Could Neighborhood Conservation Districts protect neighborhood ‘character’ amid rapid growth? Council discussion Monday

With relatively rapid redevelopment in parts of some Seattle neighborhoods – West Seattle, Ballard, Capitol Hill come to mind – concern percolates about losing “character.” In some cases, neighborhoods have special districts as “overlays” meant as an attempt to preserve some of that character – Pioneer Square, notably, and Capitol Hill’s Pike-Pine area, for example. But what about other neighborhoods, like West Seattle, where the Southwest District Council has been trying for two years to get a historic-resources survey going for part of our area, as a first step?

“Neighborhood Conservation Districts” might be a tool for our area and others, suggests Councilmember Tom Rasmussen, who is sponsoring a briefing on the concept tomorrow, during the first part of the City Council’s two-part Monday meeting. Here’s the slide deck they’ll be going through:

The presentation during tomorrow’s 9:30 am Council meeting (agenda here) will not include a vote – it’s just a briefing, and there’s no specific council bill attached to it. But Councilmember Rasmussen tells us, “If my colleagues agree, I will continue to work for legislation to establish a process for neighborhoods to nominate themselves to become Conservation Districts.” Tomorrow’s briefing should start around 10 am and will be live online and on cable via Seattle Channel.

6 Replies to "Could Neighborhood Conservation Districts protect neighborhood 'character' amid rapid growth? Council discussion Monday"

  • Bruce September 28, 2014 (8:01 pm)

    It may be glib, but easy answer is to limit higher density and redevelopment to main public transportation corridors like light rail, streetcar, and rapid ride routes to save existing neighborhoods that aren’t connected.

  • LivesInWS September 29, 2014 (2:57 am)

    Could we actually get a moratorium on box houses?!

  • BJG September 29, 2014 (7:40 am)

    We are an “existing neighborhood” that has now come to be “connected” to hubs that were quite distant until ugly building sprawl came calling. Will your street be next? There seems to be no end of commercial encroachment on West Seattle’s lovely old neighborhoods. We’re very sad.

  • John September 29, 2014 (10:16 am)

    Our city allows diversity in housing.
    Just as the pseudo craftsman wave of the nineties, the wasteful McMansion craze of the millennium or the original “Seattle box” of a century ago, all housing fads eventually become integrated into our neighborhoods.

    Good and bad design can be seen and appreciated in all styles of architecture. Just enjoy the overwhelming number old cheap “Seattle Boxes” mixed in with heritage painted Craftsman, brick clad Tudor, stucco clad Mediterranean, 60’s Ranch, split-levels, mid-century modern…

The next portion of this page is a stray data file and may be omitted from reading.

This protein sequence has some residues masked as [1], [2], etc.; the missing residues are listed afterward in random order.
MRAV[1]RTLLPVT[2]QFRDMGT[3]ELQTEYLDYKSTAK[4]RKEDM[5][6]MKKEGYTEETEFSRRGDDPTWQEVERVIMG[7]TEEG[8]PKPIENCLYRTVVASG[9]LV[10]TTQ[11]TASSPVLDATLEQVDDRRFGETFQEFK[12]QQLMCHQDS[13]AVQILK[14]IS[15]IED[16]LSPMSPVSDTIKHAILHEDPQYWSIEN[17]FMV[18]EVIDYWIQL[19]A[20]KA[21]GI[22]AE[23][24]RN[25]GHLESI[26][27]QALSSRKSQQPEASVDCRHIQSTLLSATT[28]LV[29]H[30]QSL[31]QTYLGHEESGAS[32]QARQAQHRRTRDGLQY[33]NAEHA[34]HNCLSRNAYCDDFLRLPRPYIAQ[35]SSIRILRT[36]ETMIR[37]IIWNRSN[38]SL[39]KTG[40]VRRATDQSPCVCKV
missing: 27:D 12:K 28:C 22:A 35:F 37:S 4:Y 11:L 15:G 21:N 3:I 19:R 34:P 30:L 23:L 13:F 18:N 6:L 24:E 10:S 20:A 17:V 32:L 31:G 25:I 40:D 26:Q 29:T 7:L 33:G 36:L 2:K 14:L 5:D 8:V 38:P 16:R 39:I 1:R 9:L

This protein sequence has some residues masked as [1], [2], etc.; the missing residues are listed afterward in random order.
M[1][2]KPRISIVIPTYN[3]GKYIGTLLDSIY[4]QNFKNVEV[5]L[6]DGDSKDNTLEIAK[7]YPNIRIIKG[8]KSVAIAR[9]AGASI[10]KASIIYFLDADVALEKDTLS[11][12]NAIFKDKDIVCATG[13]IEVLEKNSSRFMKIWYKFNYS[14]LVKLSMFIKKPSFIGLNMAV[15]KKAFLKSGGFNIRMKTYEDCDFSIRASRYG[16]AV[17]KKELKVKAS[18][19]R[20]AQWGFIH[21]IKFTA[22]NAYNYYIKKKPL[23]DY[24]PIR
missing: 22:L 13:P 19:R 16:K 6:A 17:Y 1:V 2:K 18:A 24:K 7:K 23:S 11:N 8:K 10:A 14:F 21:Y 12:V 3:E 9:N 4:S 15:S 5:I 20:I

Because our city is so well built up, it is self limiting in the number of the dreaded poorly designed new home of whatever style as they must be built on expensive tear-down properties.

    No existing West Seattle neighborhood has been turned into rows of box houses as they have been sprinkled through the existing housing often showing up as two (or more) houses on what was a single family home. This is in sharp contrast of earlier West Seattle developments where whole blocks and tracts were cookie-cutter inexpensive housing.

    The people who buy these boxes are realizing their dreams of home ownership, something that many of us already enjoy. We see them at the Sunday market, their kids go to school with our kids, we mix at church and restaurants, they love their homes and neighborhood and become stakeholders just like us.

    Limitations on any style of home is a decision most city dwellers have already decided against as they chose against the cul-de-sac suburbs that enforce such sameness.

    I would be interested in what style of housing would meet approval?

  • datamuse September 29, 2014 (1:31 pm)

    Those lovely old neighborhoods have been priced right out of the means of a lot of people who’ve lived in Seattle for years. I suppose they could move to Tacoma or something…

  • Mike September 29, 2014 (8:36 pm)

    The more you build, the more will show, the more that show, the more they build, and on and on and on. The one thing that’s never kept up is transportation/roads and utilities. Density is great for the pockets of politicians and developers, but costs those of us living here a lot. Sometimes it costs those that have lived here for over half a century to move. Fixed income from the 80s, $3.5-$6k / year in estate tax alone, best of luck to you. Most likely elderly will be priced out of their own homes they outright own, no bank loan at all.

Sorry, comment time is over.